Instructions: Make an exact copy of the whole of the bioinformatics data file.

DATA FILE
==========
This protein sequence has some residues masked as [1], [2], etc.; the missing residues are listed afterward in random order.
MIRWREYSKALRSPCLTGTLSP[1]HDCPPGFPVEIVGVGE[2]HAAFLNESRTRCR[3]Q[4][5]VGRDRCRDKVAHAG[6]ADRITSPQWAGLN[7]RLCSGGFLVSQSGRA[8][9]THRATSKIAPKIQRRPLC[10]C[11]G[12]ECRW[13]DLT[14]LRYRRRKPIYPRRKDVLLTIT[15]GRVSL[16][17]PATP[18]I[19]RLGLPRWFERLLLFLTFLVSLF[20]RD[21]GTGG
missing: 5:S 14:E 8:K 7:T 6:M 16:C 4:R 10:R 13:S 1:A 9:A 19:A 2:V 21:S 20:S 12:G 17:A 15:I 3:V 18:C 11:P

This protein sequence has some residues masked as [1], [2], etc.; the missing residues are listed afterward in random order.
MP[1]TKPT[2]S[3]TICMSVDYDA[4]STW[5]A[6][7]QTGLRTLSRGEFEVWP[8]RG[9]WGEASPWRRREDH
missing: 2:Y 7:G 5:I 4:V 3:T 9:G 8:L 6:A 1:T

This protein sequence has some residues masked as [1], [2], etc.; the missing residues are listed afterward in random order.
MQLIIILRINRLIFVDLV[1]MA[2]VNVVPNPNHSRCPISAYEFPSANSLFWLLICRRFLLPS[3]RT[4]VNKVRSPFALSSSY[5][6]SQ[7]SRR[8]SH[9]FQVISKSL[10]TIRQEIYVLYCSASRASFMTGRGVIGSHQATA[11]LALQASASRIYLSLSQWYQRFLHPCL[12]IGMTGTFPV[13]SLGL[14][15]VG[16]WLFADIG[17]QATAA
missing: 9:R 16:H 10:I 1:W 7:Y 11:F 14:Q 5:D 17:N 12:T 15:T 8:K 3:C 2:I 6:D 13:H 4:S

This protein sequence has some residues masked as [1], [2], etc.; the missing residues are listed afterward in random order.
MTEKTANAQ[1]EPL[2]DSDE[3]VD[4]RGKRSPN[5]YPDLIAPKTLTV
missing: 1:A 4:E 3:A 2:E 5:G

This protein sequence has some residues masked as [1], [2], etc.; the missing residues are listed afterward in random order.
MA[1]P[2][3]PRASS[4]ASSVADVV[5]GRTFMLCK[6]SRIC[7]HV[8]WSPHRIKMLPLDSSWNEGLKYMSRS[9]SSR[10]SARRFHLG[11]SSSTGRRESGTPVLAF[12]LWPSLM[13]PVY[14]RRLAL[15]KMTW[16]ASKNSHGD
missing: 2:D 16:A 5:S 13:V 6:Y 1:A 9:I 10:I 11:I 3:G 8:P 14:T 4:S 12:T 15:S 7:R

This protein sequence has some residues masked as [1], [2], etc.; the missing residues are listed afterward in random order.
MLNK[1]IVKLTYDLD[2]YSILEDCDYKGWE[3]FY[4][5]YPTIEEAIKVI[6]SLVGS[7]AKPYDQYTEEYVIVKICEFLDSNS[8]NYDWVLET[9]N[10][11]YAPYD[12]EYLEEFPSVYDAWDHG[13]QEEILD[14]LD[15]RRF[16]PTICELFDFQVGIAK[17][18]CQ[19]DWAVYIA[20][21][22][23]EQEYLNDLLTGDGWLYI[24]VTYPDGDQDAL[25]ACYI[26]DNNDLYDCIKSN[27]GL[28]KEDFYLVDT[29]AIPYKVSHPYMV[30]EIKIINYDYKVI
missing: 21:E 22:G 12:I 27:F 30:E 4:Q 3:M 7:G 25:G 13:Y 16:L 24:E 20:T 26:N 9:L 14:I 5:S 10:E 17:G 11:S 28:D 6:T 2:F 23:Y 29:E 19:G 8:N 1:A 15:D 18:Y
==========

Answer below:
This protein sequence has some residues masked as [1], [2], etc.; the missing residues are listed afterward in random order.
MIRWREYSKALRSPCLTGTLSP[1]HDCPPGFPVEIVGVGE[2]HAAFLNESRTRCR[3]Q[4][5]VGRDRCRDKVAHAG[6]ADRITSPQWAGLN[7]RLCSGGFLVSQSGRA[8][9]THRATSKIAPKIQRRPLC[10]C[11]G[12]ECRW[13]DLT[14]LRYRRRKPIYPRRKDVLLTIT[15]GRVSL[16][17]PATP[18]I[19]RLGLPRWFERLLLFLTFLVSLF[20]RD[21]GTGG
missing: 5:S 14:E 8:K 7:T 6:M 16:C 4:R 10:R 13:S 1:A 9:A 19:A 2:V 21:S 20:S 12:G 17:A 15:I 3:V 18:C 11:P

This protein sequence has some residues masked as [1], [2], etc.; the missing residues are listed afterward in random order.
MP[1]TKPT[2]S[3]TICMSVDYDA[4]STW[5]A[6][7]QTGLRTLSRGEFEVWP[8]RG[9]WGEASPWRRREDH
missing: 2:Y 7:G 5:I 4:V 3:T 9:G 8:L 6:A 1:T

This protein sequence has some residues masked as [1], [2], etc.; the missing residues are listed afterward in random order.
MQLIIILRINRLIFVDLV[1]MA[2]VNVVPNPNHSRCPISAYEFPSANSLFWLLICRRFLLPS[3]RT[4]VNKVRSPFALSSSY[5][6]SQ[7]SRR[8]SH[9]FQVISKSL[10]TIRQEIYVLYCSASRASFMTGRGVIGSHQATA[11]LALQASASRIYLSLSQWYQRFLHPCL[12]IGMTGTFPV[13]SLGL[14][15]VG[16]WLFADIG[17]QATAA
missing: 9:R 16:H 10:I 1:W 7:Y 11:F 14:Q 5:D 17:N 12:T 15:T 8:K 3:C 2:I 6:D 13:H 4:S

This protein sequence has some residues masked as [1], [2], etc.; the missing residues are listed afterward in random order.
MTEKTANAQ[1]EPL[2]DSDE[3]VD[4]RGKRSPN[5]YPDLIAPKTLTV
missing: 1:A 4:E 3:A 2:E 5:G

This protein sequence has some residues masked as [1], [2], etc.; the missing residues are listed afterward in random order.
MA[1]P[2][3]PRASS[4]ASSVADVV[5]GRTFMLCK[6]SRIC[7]HV[8]WSPHRIKMLPLDSSWNEGLKYMSRS[9]SSR[10]SARRFHLG[11]SSSTGRRESGTPVLAF[12]LWPSLM[13]PVY[14]RRLAL[15]KMTW[16]ASKNSHGD
missing: 2:D 16:A 5:S 13:V 6:Y 1:A 9:I 10:I 11:I 3:G 8:P 14:T 4:S 12:T 15:S 7:R

This protein sequence has some residues masked as [1], [2], etc.; the missing residues are listed afterward in random order.
MLNK[1]IVKLTYDLD[2]YSILEDCDYKGWE[3]FY[4][5]YPTIEEAIKVI[6]SLVGS[7]AKPYDQYTEEYVIVKICEFLDSNS[8]NYDWVLET[9]N[10][11]YAPYD[12]EYLEEFPSVYDAWDHG[13]QEEILD[14]LD[15]RRF[16]PTICELFDFQVGIAK[17][18]CQ[19]DWAVYIA[20][21][22][23]EQEYLNDLLTGDGWLYI[24]VTYPDGDQDAL[25]ACYI[26]DNNDLYDCIKSN[27]GL[28]KEDFYLVDT[29]AIPYKVSHPYMV[30]EIKIINYDYKVI
missing: 21:E 22:G 12:I 27:F 30:E 4:Q 3:M 7:G 25:G 13:Y 16:L 24:E 20:T 26:N 9:L 14:I 5:S 10:E 17:G 11:S 28:D 6:T 2:F 23:Y 29:E 19:G 8:N 1:A 15:D 18:Y